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Media Roundtable

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A MEDIA ROUNDTABLE DISCUSSION ABOUT:

“How do Each Ethnic Community Media Cover another Minority Community?”

Tuesday, June 21, 2016

Location: NYC Bar Association • 42 West 44th Street, New York, NY

On behalf of the Asian American Business Development Center, One Hundred Black Men of New York City, Hispanic Federation, and the New York Urban League invited journalist from various ethic media outlets. associations and civic organizations to participate in a media roundtable discussion to discuss “How Ethnic Media Cover Other Ethnic Community?”

The topics for discussion were: How do each ethnic community media cover another minority community? Where do media get their information sources? How do media decide what information sources to use to inform their readers? What perspectives media hope to give their readers? The media roundtable discussion was intended to improve information and communication flow between different communities of color and to help foster better understanding and relations between community residents.

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Moderators

  • Jane Tillman Irving, News Writer/Reporter, CBS Radio 880
  • CeFaan Kim, WABC “Eyewitness News”

Panelists

  • Gail Smith, Publisher, Impacto NY
  • Herb Boyd, National Association of Black Journalist, & Columnist for the Amsterdam News
  • Michael Max Knobbe, Executive Producer, Bronx Net Cable
  • Joe Wei, Managing Editor, World Journal
  • Soyoung Kim, Reporter, City Desk – Korea Times

Audience Participation

  • Thomas Watkins, Publisher, The Daily Challenge Group (Afro Times & New American)
  • Heather J. Chin, Asian American Journalist  Association t
  • Bertha Lewis, President & CEO. The Black Institute
  • National Association of Hispanic Journalist
  • Sonia Lalwani, News India/DesiTalk
  • Corky Lee, Free Lance Photo Journalist
  • Gordon Balkcom, Media Representation

Background

On March 28, the Asian American Business Development Center and One Hundred Black Men organized a panel discussion, “Race Relations and Collaboration Between Asian American and African American Communities After the Peter Liang Case,”  (Peter Liang, the former New York City Police Officer, was convicted of manslaughter in the shooting of an unarmed man in a public-housing project stairwell on November 20, 2014.) to explore how the two communities relate to each other, identify common issues facing two communities and find solutions to overcome misperception, misunderstanding and barriers that divided them. Speakers came from a diverse background of community, political, social and academic arenas which offered a wide range of perspectives and viewpoints about the two communities.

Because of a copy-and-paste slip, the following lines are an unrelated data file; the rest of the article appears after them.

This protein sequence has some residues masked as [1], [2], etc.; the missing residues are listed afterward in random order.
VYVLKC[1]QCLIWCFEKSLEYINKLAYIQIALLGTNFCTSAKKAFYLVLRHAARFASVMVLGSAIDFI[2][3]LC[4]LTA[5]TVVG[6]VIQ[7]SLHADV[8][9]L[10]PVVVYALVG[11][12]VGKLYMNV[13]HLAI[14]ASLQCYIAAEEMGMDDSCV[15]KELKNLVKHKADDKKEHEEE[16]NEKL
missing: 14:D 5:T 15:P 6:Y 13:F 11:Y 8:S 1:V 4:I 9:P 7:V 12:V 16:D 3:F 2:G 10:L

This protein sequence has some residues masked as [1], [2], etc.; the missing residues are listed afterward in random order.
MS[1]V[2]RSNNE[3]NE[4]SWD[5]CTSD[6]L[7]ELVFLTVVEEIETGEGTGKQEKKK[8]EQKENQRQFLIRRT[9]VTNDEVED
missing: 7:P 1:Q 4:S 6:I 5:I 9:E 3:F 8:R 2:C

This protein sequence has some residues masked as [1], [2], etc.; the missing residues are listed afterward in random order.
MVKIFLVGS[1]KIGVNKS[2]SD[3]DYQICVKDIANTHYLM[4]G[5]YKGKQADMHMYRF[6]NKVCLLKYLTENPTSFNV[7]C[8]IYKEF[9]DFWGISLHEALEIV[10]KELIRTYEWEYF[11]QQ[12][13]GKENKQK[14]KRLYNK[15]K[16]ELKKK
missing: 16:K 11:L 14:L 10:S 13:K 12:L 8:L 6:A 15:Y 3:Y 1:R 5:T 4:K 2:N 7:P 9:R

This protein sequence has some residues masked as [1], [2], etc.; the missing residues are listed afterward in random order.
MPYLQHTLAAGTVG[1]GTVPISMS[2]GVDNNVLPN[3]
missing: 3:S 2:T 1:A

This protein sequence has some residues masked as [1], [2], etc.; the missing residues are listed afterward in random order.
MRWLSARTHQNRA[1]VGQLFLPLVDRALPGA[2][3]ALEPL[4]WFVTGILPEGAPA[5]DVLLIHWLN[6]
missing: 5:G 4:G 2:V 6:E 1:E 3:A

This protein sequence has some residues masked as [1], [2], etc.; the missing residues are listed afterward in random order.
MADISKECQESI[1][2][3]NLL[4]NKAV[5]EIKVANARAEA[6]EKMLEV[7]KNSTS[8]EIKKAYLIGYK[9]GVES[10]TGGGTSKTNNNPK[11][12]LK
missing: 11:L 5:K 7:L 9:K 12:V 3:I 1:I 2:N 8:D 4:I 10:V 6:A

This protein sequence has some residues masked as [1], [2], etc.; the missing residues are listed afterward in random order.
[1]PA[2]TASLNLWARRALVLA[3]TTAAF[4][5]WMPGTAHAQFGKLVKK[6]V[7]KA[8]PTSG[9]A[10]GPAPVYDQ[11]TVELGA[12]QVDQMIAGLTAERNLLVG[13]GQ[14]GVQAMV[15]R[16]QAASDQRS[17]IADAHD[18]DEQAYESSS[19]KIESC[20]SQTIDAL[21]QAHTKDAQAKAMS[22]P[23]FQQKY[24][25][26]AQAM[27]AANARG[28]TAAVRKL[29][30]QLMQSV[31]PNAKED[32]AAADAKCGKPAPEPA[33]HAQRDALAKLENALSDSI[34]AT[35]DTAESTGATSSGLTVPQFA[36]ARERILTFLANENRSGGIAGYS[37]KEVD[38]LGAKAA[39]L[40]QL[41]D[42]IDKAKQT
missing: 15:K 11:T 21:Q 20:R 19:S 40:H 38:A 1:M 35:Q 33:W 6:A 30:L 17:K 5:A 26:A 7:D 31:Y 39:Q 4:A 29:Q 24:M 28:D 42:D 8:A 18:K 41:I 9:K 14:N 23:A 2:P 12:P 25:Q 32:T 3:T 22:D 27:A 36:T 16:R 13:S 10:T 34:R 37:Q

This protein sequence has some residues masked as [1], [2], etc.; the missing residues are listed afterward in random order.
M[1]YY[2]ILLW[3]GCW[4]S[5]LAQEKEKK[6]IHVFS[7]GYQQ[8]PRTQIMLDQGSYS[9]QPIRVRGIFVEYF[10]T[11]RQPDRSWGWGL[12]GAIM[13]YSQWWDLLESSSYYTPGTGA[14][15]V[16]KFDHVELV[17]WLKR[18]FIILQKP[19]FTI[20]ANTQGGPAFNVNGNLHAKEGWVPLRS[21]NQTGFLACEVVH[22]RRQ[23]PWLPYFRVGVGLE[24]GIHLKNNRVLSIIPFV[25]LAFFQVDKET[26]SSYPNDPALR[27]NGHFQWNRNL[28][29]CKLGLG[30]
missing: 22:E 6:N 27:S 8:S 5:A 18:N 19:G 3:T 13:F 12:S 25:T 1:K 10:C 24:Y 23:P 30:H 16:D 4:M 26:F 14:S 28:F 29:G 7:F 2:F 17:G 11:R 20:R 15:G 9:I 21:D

Today, a multi-ethnic group of journalist and publishers came together and they held a robust and honest discussion about why they do not cover other ethnic communities.  Most of the reporters and publishers in the discussion, agreed on the following:

  • Lack of resource prohibits ethnic communities to come together
  • Lack of interaction and understanding
  • They all have common issues in  most communities (economics, education, & poverty)
  • General market media places a negative face on communities of color – there is a misperception and distrust

The discussion ended with the media partners agreeing that they all need, and they will, do a better job in covering each other community.

Presented by

Asian American Business Development Center

100 Black Men in New York City

The New York Urban League 

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Race Relations

Race Relations

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Race Relations and Collaboration 

Between Asian American and African American Communities

After the Peter Liang Case

 

Monday, March 28 , 2016

Location: NYC Bar Association • 42 West 44th Street, New York, NY

8 : 30 am – Registration

9 : 00 – 11 : 00 am – Panel discussion

After NYPD Officer Peter Liang was convicted of second degree manslaughter in the fatal shooting of Akai Gurley, Asian American and African American communities responded in different ways, leading to rising tensions between these two communities. Asian American Business Development Center and One Hundred Black Men have come together to organize a panel of community, civic and political leaders to discuss race relations, communications, and collaborations between the two communities.

Moderators

CeFaan Kim, Reporter, WABC Eyewitness News

Joy Williams, Founder and Principal, LJW Strategies

Welcome & Opening Remarks

Michael Garner, President, One Hundred Black Men

John Wang, President, Asian American Business Development Center

Different Community Reactions to the case of Peter Liang: Two Perspectives

Sandra Leung, Board Member, Asian American Legal Defense and Education Fund

Lumumba Akinwole-Bandele, NAACP Legal Defense and Education Fund

Exploring Common Issues Facing the Two Communities

Ron Kim, New York State Assemblyman

Walter Mosley, New York State Assemblyman

Common Areas for Future Collaboration

Peter Kwong, Distinguished Professor of Asian American Studies and Urban Affairs, Hunter College

Rev. Jacques DeGraff, Associate Pastor of Canaan Baptist Church

 

Presented by

Asian American Business Development Center

One Hundred Black Men, Inc.

Co-sponsor

The New York City Bar Association

 

Registration link: http://goo.gl/forms/lJRBgRw69x

For inquiry call Xiaotang Huang 212.966.0100

News:

China Press

Sing Tao Daily 3.29

World Journal 3.29

Sina News

World Journal 

Sing Tao Daily 3.22